Jan 312008
 

Last night, as Hillary accepted the zero delegates she won from Florida, I finished the latest entry in the Legend of Zelda series, Phantom Hourglass. I found it to be a fun, lightweight romp.

Phantom Hourglass is a sequel to the Gamecube game Wind Waker. It inherits cel-shaded rendering, a general character aesthetic, and an oceanic setting from its predecessor, while the terraced look of the islands (once you are on them) is more closely related to Zelda games from the SNES days (see left). Motion and combat are touch-driven, as are all of the tools—boomerang and bombchu routes are drawn on the screen. So too is your steamship’s route through the seas (below, right). You can annotate the map (shown in these shots on the upper screen), circling important points or noting safe routes through treacherous areas. The controls generally work well and make most of the tools and weapons very intuitive. There were a couple of hiccups, however.

The first was that the touch control is not quite as sensitive as I might like. I had difficulty executing roll attacks consistently, and to be honest I was never quite able to pin down the motion that would produce one regularly. Also, I found stopping time in the final battle to be a bit of a crapshoot—I typically needed to draw five of the required hourglass shapes before one took. The other problem is that there just isn’t a very good way to make Link run left (or the right, if you’re left-handed). Unless you use an odd grip on the stylus your hand tends to block one screen or the other.

These minor issues aside, the gameplay is not very challenging, especially if you quickly catch on to how the various tools can be used. The eponymous hourglass serves as a time limit on one of the dungeons, in which a modest kind of stealth is required. This, not a serious challenge, is the most difficult part of the game except for one of the boss battles.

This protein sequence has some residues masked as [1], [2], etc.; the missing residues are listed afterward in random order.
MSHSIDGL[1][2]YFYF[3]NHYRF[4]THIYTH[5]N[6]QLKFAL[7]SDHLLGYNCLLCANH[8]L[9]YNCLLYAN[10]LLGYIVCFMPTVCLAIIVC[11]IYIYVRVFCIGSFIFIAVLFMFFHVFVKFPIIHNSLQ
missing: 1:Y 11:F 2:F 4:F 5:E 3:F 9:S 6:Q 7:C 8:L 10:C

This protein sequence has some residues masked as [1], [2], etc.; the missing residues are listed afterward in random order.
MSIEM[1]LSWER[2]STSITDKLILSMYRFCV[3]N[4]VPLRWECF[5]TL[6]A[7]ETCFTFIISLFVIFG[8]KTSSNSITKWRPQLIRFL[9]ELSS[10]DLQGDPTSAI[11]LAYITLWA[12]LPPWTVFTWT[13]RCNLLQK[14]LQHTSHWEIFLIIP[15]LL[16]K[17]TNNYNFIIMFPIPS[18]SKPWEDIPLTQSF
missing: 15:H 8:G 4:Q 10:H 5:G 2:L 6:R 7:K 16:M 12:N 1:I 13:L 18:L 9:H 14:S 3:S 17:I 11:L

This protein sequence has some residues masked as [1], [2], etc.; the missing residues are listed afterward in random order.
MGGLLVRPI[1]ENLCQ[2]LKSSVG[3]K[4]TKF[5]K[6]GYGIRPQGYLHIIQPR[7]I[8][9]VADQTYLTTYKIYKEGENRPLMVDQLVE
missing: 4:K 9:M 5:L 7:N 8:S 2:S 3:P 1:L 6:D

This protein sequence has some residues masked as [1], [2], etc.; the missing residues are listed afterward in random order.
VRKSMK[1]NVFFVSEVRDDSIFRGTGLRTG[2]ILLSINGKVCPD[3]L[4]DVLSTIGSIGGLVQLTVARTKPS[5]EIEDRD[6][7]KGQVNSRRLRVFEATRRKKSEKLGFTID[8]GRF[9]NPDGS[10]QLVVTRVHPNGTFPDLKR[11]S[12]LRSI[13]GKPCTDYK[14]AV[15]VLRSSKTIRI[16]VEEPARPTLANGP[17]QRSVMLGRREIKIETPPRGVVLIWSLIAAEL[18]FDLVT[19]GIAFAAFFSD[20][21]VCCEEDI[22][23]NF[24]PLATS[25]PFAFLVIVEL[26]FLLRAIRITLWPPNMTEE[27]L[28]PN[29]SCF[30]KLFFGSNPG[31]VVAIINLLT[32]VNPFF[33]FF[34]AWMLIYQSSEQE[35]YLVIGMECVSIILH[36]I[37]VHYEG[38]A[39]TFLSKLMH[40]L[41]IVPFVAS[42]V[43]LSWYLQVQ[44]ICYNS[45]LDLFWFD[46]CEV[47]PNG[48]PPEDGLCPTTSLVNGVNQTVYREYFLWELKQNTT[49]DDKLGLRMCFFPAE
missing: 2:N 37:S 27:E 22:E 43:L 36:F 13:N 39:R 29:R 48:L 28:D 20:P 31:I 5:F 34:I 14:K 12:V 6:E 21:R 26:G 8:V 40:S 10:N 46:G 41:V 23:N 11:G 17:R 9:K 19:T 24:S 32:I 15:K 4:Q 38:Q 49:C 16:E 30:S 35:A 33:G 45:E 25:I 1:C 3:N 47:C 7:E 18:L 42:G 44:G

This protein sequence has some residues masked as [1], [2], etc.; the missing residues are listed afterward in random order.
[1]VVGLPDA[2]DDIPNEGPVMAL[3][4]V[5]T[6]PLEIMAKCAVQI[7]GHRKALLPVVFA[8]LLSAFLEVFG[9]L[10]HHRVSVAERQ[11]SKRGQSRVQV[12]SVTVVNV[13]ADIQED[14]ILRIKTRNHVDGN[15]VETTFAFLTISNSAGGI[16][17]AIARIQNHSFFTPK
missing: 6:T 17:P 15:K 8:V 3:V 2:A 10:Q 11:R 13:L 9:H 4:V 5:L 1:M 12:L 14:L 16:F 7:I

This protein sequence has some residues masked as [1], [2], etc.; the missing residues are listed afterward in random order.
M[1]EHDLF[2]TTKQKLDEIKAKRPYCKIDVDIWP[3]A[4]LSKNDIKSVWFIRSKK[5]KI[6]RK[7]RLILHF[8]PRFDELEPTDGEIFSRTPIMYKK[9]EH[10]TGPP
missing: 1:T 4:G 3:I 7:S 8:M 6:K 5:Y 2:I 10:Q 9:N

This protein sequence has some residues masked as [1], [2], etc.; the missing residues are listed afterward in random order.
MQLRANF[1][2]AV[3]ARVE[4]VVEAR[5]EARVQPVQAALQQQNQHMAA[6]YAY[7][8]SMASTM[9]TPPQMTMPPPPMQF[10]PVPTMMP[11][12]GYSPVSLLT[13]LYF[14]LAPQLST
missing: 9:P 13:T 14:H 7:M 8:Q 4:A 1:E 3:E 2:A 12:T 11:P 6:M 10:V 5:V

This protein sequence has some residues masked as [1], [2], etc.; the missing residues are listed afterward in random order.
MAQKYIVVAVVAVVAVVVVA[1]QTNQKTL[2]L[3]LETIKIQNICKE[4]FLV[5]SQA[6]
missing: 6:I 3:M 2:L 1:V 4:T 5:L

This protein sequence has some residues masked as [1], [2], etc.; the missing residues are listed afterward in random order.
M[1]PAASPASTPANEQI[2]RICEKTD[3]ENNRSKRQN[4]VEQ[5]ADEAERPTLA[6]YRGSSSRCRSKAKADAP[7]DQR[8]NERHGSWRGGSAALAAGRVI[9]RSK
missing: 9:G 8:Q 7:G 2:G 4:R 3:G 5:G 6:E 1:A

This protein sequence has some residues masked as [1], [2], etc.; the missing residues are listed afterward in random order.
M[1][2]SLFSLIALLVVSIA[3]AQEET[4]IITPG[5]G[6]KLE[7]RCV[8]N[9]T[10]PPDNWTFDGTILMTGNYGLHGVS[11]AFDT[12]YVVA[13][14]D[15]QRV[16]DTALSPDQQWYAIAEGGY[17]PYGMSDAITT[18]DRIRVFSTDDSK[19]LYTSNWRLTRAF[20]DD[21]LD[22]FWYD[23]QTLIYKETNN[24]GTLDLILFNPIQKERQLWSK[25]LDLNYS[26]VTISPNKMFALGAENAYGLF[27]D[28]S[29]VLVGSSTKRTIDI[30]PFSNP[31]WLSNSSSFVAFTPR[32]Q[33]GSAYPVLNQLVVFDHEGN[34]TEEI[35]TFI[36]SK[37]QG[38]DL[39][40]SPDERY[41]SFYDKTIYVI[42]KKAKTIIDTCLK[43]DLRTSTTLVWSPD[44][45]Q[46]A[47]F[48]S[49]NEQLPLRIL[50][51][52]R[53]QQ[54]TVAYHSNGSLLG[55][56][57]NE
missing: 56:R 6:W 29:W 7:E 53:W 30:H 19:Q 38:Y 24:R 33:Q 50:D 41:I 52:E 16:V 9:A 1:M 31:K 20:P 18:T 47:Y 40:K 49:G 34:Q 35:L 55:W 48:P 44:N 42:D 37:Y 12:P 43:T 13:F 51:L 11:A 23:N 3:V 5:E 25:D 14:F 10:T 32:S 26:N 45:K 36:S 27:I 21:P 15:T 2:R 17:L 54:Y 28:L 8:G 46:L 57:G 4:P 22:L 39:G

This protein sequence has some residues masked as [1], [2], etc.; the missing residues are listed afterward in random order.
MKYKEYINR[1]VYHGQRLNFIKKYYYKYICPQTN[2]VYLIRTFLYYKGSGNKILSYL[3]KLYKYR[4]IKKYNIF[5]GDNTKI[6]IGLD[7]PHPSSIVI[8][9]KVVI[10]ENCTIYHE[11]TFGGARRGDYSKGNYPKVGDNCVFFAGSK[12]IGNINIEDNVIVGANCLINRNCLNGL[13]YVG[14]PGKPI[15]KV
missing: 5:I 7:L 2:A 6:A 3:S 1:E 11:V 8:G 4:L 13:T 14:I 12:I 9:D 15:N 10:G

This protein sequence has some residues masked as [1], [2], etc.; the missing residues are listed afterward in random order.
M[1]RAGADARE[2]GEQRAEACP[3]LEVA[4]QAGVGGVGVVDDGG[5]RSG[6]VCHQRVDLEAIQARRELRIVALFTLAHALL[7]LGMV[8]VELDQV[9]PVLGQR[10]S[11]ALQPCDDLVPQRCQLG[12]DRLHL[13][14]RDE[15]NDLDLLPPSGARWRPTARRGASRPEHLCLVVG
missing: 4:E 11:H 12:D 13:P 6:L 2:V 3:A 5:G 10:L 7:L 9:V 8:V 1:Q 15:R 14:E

The gameplay fits the classic Zelda mold with the same additions as Wind Waker: you travel around the sea, visiting various islands and breaking into their dungeons. The dungeons themselves are pathfinding environmental puzzles—each dungeon contains a tool that is needed to traverse it and a bafmodad you are supposed to retrieve. Though the islands seem a little closer together than they were in Wind Waker you still spend a lot of time in transit, and the occasional appearances by enemies and pursuers are more annoying than entertaining. On the other hand, the addition of a minigame has much improved the dullest task in Wind Waker, i.e. the retrieval of sunken treasure.

Mini-games and sidequests are abundant, as is typical for these games. Seeking out all the various power-ups and perfecting your scores in these accessory games can add plenty of time to the game. However, your actual rewards are somewhat paltry, and mostly come in the form of parts for your ship. You can customize your ship in various ways, but the result is almost entirely aesthetic. Your ship gains greater stamina if all its parts come from the same set, but with one exception there’s no reason to choose one set over another. Even a few minor effects would have made this more interesting—if, for instance, the stone hull decreased your speed but added stamina, or the restful cabin healed Link at a slow rate while he was on the ship. Effects of this kind would have added interesting dimensions without taking up much space on the card.

The role of guide and assistant is once more played by a fairy. Fortunately Ciela is much more helpful (and much less annoying) than Navi. She has a story, and it’s somewhat interesting, but in general the story of Phantom Hourglass is very lightweight and silly. This was true of Wind Waker as well, but that game did a better job of winking at its own silliness, and also gained a sense of gravitas from the helplessness and regret expressed by the various spirits you encountered. Phantom Hourglass lacks both sensibilities, and as a result no real theme ever emerges.

In the end, the light story and easy gameplay make Phantom Hourglass seem like a slight little breeze of a game. It’s easy to pick up and easy to forget once you put it down. The adventure sandwiched in between is fun, and retains much of the charm of its predecessor. Despite a few interesting variations on the way some items are used, however, it just doesn’t leave much of an impression.

And now, a definition:

bafmodad (baf mō dad) – In a video game, an object which is not of any intrinsic use but which must be obtained in order to advance the plot. The Medallions from Ocarina of Time are a classic example. The bafmodad is conceptually related to the cinematic MacGuffin. Term invented by Jerry Holkins and Mike Krahulik as a corruption of the name of an actual item from Starfox Adventures.

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